Image is Everything

Now that the NFL owners and players have finally decided how to split up the billions of dollars the league generates every year, sports fans can turn their scorn toward the NBA players and owners, who are trying to set a new standard for sloth and indolence.

Although it is still too early to call a winner, so far it looks like the NBA players are clearly losing the battle of public perception. According to Dave D'Alessandro, who covers the NBA for the New Jersey Star Ledger, this is due to the failure of the players to clearly define their brand.

D’Alessandro writes that “The players have concluded that they’re best served by curling up in a fetal position and playing defense like the Knicks, or by essentially keeping their mouths shut until they are force-fed their inscrutable fate.” He points out that while many NBA players make significant contributions to their community, they are not doing a good job of getting that message out. Instead we see them being arrested, selling products, and hanging out with celebrities.  

Carmelo Anthony was on “Law & Order.” Amar’e Stoudemire flew to China to sell more shoes made by Indonesian hut people earning $1.25 a day. Kris Humphries was married to someone who is famous for literally doing nothing relevant.”

D’Alessandro suggests that instead of whining about how they are going to survive the lockout minus their multi-million dollar salaries (a message that 9 million unemployed Americans find hard to swallow), they should be developing community based programs that tell a more positive story about who they are and what they stand for. 

“Send each guy back to his neighborhoods once a week. Pick a day and give free clinics in every city in the U.S. Refurbish playgrounds. Look into the cameras and say, ‘As long we have all this free time, we want to help.’ Build the player equity. Demand that the union wise up and enhance the brand.

Sometimes brands need to recognize an opportunity when it presents itself. The NBA players have a chance to redefine their brand, to change the perception that they are spoiled brats and create a new brand that says we are grateful for the chance to help the world be a better place. 

If your brand is suffering from a lack of clarity or an unfavorable perception, take the time to examine that brand and determine how to better tell your story. Don’t let others determine how people see you. Make sure you tell your story before someone else tells it for you.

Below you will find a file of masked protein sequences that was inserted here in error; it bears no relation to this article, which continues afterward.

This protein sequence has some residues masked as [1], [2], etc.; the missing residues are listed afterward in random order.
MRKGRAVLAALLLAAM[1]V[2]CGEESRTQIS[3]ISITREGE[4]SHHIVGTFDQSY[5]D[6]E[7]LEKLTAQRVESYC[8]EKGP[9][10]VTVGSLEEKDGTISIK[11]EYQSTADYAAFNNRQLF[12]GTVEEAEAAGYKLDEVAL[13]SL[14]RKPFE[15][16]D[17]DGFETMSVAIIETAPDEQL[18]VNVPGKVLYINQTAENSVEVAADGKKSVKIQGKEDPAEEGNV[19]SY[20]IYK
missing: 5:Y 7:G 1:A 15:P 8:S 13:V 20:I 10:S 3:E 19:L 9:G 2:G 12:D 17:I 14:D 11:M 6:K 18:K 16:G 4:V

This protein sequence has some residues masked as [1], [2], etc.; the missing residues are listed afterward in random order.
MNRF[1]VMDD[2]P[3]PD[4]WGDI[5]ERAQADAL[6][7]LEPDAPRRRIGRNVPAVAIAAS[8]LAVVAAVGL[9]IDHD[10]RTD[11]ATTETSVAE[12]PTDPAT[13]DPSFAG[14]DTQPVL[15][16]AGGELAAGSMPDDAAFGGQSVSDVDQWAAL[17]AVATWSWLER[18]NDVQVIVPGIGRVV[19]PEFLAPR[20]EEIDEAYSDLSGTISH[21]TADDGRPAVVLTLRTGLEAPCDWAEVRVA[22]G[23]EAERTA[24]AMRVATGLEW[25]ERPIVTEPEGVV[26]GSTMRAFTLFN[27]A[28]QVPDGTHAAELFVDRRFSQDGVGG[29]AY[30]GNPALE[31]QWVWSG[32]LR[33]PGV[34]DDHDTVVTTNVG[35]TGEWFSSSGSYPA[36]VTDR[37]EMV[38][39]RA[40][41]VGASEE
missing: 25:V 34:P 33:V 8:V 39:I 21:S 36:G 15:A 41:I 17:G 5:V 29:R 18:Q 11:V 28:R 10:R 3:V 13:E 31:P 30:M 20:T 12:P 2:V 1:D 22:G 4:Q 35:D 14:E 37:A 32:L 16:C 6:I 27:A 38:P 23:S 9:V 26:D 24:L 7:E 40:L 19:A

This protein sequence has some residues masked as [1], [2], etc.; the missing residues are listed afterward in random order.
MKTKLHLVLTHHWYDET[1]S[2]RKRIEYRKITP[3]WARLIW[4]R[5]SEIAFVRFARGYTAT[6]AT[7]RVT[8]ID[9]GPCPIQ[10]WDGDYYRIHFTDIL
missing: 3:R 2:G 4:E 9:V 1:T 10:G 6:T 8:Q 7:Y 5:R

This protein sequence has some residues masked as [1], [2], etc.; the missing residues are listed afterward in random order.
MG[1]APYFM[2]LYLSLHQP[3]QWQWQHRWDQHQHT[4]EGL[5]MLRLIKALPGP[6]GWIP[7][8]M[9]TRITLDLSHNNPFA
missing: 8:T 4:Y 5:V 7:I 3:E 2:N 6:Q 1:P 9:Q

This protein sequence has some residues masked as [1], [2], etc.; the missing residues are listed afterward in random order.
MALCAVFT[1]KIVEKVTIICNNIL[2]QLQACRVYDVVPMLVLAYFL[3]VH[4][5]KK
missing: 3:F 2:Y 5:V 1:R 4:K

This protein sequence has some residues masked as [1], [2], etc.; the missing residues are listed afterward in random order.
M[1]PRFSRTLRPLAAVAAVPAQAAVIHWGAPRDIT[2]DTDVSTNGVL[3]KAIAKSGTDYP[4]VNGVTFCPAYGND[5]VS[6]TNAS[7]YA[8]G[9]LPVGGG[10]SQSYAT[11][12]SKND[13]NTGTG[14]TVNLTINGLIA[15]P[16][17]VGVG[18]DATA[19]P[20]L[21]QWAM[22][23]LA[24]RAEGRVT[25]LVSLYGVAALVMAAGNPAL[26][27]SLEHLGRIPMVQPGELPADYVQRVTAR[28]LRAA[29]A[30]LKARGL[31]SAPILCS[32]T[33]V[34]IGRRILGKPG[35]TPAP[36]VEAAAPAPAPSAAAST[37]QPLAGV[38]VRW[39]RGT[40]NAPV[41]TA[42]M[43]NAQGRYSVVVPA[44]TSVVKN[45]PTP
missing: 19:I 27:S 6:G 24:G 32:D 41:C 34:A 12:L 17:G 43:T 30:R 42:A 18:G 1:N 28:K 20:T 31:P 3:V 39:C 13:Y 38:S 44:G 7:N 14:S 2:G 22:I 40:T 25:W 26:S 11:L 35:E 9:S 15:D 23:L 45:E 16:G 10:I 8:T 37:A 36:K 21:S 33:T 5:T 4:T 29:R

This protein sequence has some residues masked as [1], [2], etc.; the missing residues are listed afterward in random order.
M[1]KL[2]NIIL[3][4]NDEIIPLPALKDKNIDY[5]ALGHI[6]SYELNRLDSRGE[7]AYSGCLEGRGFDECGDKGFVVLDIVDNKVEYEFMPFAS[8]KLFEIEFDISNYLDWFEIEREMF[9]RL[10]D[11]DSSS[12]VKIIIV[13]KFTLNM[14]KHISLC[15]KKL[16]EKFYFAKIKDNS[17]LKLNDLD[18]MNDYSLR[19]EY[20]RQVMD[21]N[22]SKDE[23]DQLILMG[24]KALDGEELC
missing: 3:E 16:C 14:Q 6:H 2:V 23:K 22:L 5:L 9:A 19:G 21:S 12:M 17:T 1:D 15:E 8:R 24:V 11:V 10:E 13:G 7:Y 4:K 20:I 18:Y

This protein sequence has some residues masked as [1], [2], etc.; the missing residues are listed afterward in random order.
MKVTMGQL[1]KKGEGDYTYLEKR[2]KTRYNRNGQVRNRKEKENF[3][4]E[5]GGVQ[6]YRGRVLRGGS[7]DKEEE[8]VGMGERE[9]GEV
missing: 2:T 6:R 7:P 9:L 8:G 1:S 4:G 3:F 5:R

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5 reasons to stop using numbers in blog titles

Every morning I get an email with a long list of blog articles about PR.  And every article starts with a number in the title, like 10 things you should know about using numbers in blog titles.

The reason people do this is because search engines like numbers and some social media genius told them it would boost their SEO. But seriously, have we not gone completely overboard with this maddening trend? Can we all just agree to stop it now?    
As a public service to help bloggers begin the healing process, here are 5 reasons to stop using numbers in your blog titles:

Using numbers in blog titles to boost your SEO is just a cheap trick. You’re better than that. You are good enough, you are smart enough, and doggone it, people like you. 

  • It’s boring. It’s a rip off of Letterman’s top 10 list and everyone does it. Dare to be different and make your point without using numbers. 
  • I know you think you are being helpful but you’re not.  Most of those tips you are telling me I already know. Tell me something I don’t know.
  • It’s phony. It sounds like you are delivering a lecture. How about delivering some wisdom instead?   
  • The next time you post an article that starts with 5 things or 10 reasons or 6 sins or 12 steps, a large, scary looking guy named Cheech will come to your house and threaten to kick the crap out of you.

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Well, that was a bit awkward but it feels good to get it off my chest. I feel better already.  As Woody Allen said in Annie Hall, now we can digest our food. 

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